Bengal govt decides to sell its 40% stake in Haldia

State commerce and industries minister says a government order to that effect will be issued soon
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First Published: Wed, Oct 17 2012. 09 56 PM IST
West Bengal’s commerce and industries minister Partha Chatterjee. Photo: Indranil Bhoumik/Mint
West Bengal’s commerce and industries minister Partha Chatterjee. Photo: Indranil Bhoumik/Mint
Updated: Thu, Oct 18 2012. 12 41 AM IST
Kolkata: The West Bengal government on Wednesday formally announced that it will sell its 40% stake in Haldia Petrochemicals Ltd (HPL) through an auction.
A government order to that effect will be issued soon, the state’s commerce and industries minister Partha Chatterjee said on Wednesday.
However, the Calcutta high court in a recent order asked the state government and The Chatterjee Group (TCG), HPL’s other promoter, to maintain status quo until all outstanding disputes being heard by it are resolved.
This means that though the state government may start preparing for the stake sale, it will not be able to conclude the transaction without the court’s clearance.
TCG and the state government have been fighting legal battles for at least seven years over control and ownership of HPL. Disputes arose from the aborted transfer of the state’s stake to TCG.
The state will honour TCG’s first right of refusal on its shares, according to the minister. TCG, which owns 41% in the firm, will be given an opportunity to buy the shares held by West Bengal Industrial Development Corp. Ltd but it will have to match the price offered by the highest bidder, said Partha Chatterjee. He is also HPL’s chairman.
HPL’s managing director Sumantra Choudhury said he hadn’t yet received a copy of the said Calcutta high court order, but he was confident that it will not affect the state government’s plan to sell its stake. Choudhury wants the state government to expedite the stake sale because HPL’s finances are in a shambles and the management is struggling to keep its plant running.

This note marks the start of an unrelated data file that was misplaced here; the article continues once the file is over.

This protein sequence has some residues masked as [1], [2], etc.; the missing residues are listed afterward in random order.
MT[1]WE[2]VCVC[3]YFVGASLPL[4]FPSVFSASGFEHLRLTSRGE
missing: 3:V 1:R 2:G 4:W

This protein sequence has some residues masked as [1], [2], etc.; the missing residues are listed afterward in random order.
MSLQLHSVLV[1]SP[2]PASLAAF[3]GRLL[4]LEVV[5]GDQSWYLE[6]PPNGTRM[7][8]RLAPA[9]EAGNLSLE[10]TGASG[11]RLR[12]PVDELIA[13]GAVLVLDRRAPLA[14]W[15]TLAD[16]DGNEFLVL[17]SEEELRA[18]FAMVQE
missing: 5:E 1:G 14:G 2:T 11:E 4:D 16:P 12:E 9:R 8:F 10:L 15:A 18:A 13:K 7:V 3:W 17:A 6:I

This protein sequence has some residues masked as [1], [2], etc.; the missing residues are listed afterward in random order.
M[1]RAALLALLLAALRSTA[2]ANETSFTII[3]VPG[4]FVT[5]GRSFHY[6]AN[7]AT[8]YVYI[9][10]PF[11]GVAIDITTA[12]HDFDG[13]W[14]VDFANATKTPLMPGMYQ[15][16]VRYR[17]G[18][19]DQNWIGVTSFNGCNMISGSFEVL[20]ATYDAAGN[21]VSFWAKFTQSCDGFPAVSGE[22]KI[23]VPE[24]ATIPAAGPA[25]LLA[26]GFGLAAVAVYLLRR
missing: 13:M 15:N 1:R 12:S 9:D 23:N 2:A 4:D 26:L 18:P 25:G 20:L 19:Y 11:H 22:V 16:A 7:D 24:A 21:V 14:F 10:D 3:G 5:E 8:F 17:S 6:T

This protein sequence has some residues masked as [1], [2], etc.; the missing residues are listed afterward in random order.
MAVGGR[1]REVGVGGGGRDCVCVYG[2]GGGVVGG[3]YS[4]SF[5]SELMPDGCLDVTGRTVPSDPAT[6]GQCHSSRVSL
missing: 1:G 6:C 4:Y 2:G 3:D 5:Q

HPL is struggling to cope with acute working capital shortage and mounting losses. Banks have said they wouldn’t lend to the firm, which is currently indebted to the tune of Rs 4,000 crore, unless a strategic investor was brought in.
A panel of ministers headed by West Bengal’s finance minister Amit Mitra recently advised the state government that it should wash its hands of the beleaguered firm. For almost a year, the state government has been saying that it will sell its stake in HPL through an auction, but it is only now that a formal decision has been made.
TCG last month wrote to the ministerial panel opposing the proposed auction. It said there was no provision under HPL’s articles of association to determine the valuation of the state government’s stake through competitive bidding.
The minister’s statement to the media on Wednesday indicates that its views have been rejected by the state government.
With a formal notification being issued, TCG now has the option of moving court to stall the proposed sale of shares, but according to HPL’s former managing director Partha S. Bhattacharyya, the company is unlikely to survive another protracted legal battle. Bhattacharyya said so in a formal note to HPL’s board several months ago.
A spokesperson for TCG wasn’t immediately available for comments.
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First Published: Wed, Oct 17 2012. 09 56 PM IST
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